BPF call to scrap VAT for landlords trying to improve EPC ratings

The British Property Federation is calling on the government to use next week’s Budget to zero-rate VAT on work which allows homes to improve their energy efficiency.

The BPF argues that the government has a critical role to play in supporting property owners and needs to act to relieve the pressures facing those in the residential sector, to ensure that the UK meets its net zero carbon target.

It wants zero rated VAT on building repair and maintenance of residential buildings to incentivise essential upgrades across the residential sector. And it claims the current approach of targeted VAT relief on the installation of energy saving materials is ineffective, as it fails to recognise that energy efficiency improvements are rarely carried out in isolation.

It says the UK faces a substantial challenge in retrofitting its residential housing stock, with an estimated 58 per cent of properties having an EPC of D or lower in England, and with fewer than a fifth of owners believed to be planning to improve their property’s energy efficiency.

The BPF says commercial property faces a similar challenge with an estimated 10 per cent of buildings in London rated EPC F or G.

To encourage investment in large scale commercial retrofit projects, the BPF is advocating for reform of the capital allowance system to better support and encourage long-term investment into carbon reduction and energy efficiency measures. The BPF proposes an alternative form of relief for capital expenditure that would provide full tax relief in one year and use a repayable tax credit system.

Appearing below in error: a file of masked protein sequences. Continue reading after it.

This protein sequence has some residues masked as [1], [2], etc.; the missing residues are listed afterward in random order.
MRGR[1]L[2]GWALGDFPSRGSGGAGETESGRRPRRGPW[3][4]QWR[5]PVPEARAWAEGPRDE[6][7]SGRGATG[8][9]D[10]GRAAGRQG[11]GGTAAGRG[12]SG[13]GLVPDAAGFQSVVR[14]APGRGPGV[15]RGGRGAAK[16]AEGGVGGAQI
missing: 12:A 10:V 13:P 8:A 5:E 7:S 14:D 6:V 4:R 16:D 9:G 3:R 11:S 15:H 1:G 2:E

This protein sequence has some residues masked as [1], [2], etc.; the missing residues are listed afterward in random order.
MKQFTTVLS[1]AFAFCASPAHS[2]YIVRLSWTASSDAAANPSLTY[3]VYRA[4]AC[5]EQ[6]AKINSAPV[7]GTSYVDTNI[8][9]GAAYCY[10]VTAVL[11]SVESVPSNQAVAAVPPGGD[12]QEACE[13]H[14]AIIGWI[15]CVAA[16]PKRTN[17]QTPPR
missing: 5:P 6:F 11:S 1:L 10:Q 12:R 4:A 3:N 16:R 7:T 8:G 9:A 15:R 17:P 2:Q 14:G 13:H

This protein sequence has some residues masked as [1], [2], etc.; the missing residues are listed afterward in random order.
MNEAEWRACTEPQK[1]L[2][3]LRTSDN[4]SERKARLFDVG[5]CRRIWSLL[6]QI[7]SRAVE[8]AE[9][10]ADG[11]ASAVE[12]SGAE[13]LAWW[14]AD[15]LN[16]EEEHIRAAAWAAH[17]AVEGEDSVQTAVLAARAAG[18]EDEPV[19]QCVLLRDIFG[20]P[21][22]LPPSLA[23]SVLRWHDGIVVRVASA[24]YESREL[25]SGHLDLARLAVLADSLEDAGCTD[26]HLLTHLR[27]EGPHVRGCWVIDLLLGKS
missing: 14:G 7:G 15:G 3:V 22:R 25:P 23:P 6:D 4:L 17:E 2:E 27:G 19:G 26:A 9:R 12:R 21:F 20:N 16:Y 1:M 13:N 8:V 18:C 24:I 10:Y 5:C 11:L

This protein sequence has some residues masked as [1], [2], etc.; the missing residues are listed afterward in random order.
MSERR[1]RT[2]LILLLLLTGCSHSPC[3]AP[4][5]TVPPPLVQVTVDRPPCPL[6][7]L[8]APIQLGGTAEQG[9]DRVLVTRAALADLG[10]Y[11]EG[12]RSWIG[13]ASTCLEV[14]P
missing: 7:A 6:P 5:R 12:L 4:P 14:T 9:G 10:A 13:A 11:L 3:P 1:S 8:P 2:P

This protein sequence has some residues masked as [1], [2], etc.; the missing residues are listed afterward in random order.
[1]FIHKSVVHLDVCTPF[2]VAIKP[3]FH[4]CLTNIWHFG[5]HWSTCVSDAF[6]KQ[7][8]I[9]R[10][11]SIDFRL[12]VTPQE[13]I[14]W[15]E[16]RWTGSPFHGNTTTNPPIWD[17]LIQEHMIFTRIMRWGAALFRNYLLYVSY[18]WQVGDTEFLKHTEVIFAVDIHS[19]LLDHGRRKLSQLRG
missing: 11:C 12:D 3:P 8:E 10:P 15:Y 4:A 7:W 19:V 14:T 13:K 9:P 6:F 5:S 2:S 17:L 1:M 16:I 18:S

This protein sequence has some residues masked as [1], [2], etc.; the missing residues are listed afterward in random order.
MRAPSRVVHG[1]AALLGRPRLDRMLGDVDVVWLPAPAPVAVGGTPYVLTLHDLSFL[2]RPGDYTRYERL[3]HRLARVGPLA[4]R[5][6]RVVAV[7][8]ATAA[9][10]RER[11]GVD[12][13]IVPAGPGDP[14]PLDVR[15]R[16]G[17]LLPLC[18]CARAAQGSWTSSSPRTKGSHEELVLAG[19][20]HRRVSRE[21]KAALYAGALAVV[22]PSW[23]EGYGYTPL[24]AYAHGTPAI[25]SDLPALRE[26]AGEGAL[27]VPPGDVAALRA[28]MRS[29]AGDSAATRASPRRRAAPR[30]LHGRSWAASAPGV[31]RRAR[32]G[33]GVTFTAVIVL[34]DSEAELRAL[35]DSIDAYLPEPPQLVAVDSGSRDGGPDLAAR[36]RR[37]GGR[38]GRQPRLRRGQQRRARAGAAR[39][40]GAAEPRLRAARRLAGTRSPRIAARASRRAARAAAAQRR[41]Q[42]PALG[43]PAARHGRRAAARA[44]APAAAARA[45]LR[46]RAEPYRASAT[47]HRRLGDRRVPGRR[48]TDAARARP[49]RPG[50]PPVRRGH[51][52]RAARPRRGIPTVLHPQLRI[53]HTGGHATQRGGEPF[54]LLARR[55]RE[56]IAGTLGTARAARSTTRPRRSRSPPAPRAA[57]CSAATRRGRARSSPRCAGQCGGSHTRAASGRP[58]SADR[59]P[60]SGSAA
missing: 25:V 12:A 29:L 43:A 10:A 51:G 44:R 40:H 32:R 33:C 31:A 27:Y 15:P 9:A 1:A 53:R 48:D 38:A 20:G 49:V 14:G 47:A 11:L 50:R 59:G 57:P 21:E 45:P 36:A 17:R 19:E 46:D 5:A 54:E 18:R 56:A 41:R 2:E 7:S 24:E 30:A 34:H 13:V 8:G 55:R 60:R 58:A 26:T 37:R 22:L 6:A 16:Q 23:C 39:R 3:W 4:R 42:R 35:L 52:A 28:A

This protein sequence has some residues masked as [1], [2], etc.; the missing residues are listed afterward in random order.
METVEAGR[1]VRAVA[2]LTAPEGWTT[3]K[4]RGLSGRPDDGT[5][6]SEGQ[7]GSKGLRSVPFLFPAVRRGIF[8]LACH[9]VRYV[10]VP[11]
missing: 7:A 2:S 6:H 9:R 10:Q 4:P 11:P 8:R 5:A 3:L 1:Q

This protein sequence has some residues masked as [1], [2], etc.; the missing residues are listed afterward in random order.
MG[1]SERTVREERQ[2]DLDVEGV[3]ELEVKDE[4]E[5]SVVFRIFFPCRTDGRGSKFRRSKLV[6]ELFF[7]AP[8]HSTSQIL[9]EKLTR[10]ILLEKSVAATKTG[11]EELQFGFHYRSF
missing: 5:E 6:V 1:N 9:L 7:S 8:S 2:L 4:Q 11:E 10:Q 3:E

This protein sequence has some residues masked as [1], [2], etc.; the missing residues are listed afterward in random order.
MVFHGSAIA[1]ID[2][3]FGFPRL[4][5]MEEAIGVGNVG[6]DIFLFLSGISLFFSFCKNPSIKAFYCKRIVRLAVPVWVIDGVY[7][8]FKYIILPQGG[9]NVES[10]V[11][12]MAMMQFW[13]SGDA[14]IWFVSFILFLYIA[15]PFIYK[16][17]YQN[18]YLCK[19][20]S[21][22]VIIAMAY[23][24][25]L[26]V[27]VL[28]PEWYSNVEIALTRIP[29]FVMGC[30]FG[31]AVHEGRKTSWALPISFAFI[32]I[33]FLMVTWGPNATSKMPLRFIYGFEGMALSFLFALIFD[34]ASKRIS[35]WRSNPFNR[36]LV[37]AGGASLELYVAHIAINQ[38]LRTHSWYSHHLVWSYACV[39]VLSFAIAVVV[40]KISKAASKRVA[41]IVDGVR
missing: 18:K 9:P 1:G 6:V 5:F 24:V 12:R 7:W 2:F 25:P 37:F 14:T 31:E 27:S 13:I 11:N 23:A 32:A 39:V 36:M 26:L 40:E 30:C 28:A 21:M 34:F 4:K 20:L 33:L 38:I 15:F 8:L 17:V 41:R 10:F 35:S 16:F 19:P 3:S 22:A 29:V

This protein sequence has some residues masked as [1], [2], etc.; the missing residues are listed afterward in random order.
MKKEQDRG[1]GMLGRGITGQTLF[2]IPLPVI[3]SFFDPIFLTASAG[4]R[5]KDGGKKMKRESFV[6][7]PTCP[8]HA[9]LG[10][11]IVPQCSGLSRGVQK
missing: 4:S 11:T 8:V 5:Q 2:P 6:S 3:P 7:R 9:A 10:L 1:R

And it adds that the government should also take immediate measures to ensure that business rates are not a barrier to improvement and introduce improvement relief. This would ensure that property owners are not penalised by rate rises immediately following environmental performance improvement works.

BPF chief executive Melanie Leech says: “Some 80 per cent of commercial and residential buildings that will exist in 2050, the deadline for reaching net zero, have already been built.

“The country’s homeowners and commercial property owners face a real challenge in reaching net zero targets and complying with incoming legislative changes. Failure to remove financial barriers to energy efficiency upgrades, is a failure to recognise the huge task the country faces in reaching net zero.

“The government needs to recognise the importance of incentivising energy upgrades across both the commercial and residential property sectors in next week’s Budget. The Chancellor has a clear opportunity to alleviate costs for households and encourage investment in measures that improve a property’s energy efficiency.”




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